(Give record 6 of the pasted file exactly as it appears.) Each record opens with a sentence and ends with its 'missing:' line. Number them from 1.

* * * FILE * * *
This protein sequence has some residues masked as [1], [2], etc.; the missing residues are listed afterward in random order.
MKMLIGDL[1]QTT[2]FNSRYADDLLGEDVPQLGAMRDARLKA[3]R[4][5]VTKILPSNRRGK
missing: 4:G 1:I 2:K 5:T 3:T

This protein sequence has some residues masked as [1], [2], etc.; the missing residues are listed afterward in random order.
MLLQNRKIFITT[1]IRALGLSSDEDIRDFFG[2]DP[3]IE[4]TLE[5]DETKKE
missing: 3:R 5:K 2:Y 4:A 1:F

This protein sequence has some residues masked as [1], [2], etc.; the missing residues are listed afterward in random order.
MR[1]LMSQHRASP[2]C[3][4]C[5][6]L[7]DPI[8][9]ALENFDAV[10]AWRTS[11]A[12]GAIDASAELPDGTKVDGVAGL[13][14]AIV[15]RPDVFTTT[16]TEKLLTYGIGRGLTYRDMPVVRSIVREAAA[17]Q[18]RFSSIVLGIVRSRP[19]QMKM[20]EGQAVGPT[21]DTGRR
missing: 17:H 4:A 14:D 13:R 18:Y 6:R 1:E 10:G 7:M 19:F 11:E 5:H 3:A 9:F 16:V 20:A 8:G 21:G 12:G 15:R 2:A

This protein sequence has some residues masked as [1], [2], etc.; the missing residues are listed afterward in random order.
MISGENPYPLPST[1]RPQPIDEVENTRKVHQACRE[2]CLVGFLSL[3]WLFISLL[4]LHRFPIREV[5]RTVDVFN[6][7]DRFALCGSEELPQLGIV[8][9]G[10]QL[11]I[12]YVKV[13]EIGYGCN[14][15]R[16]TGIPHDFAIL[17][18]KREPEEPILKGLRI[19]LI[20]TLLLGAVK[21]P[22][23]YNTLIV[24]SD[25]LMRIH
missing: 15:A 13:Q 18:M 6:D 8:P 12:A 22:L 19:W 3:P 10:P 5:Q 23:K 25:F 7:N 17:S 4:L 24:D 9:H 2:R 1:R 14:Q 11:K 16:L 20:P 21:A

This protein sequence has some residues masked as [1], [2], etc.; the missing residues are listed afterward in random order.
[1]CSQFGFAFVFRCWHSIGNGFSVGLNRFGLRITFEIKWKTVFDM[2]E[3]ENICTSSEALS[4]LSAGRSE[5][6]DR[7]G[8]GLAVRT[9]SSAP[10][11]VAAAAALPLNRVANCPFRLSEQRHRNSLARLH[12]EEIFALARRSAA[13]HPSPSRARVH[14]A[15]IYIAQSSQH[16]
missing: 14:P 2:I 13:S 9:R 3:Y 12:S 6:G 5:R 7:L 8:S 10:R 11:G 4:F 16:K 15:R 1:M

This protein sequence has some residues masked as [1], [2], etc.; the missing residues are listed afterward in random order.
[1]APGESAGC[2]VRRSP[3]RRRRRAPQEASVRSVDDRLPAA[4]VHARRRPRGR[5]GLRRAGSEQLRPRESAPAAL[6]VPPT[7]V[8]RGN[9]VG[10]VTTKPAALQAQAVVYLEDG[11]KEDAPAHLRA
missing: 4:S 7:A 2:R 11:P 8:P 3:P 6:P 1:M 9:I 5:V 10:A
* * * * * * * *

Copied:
This protein sequence has some residues masked as [1], [2], etc.; the missing residues are listed afterward in random order.
[1]APGESAGC[2]VRRSP[3]RRRRRAPQEASVRSVDDRLPAA[4]VHARRRPRGR[5]GLRRAGSEQLRPRESAPAAL[6]VPPT[7]V[8]RGN[9]VG[10]VTTKPAALQAQAVVYLEDG[11]KEDAPAHLRA
missing: 4:S 7:A 2:R 11:P 8:P 3:P 6:P 1:M 9:I 5:V 10:A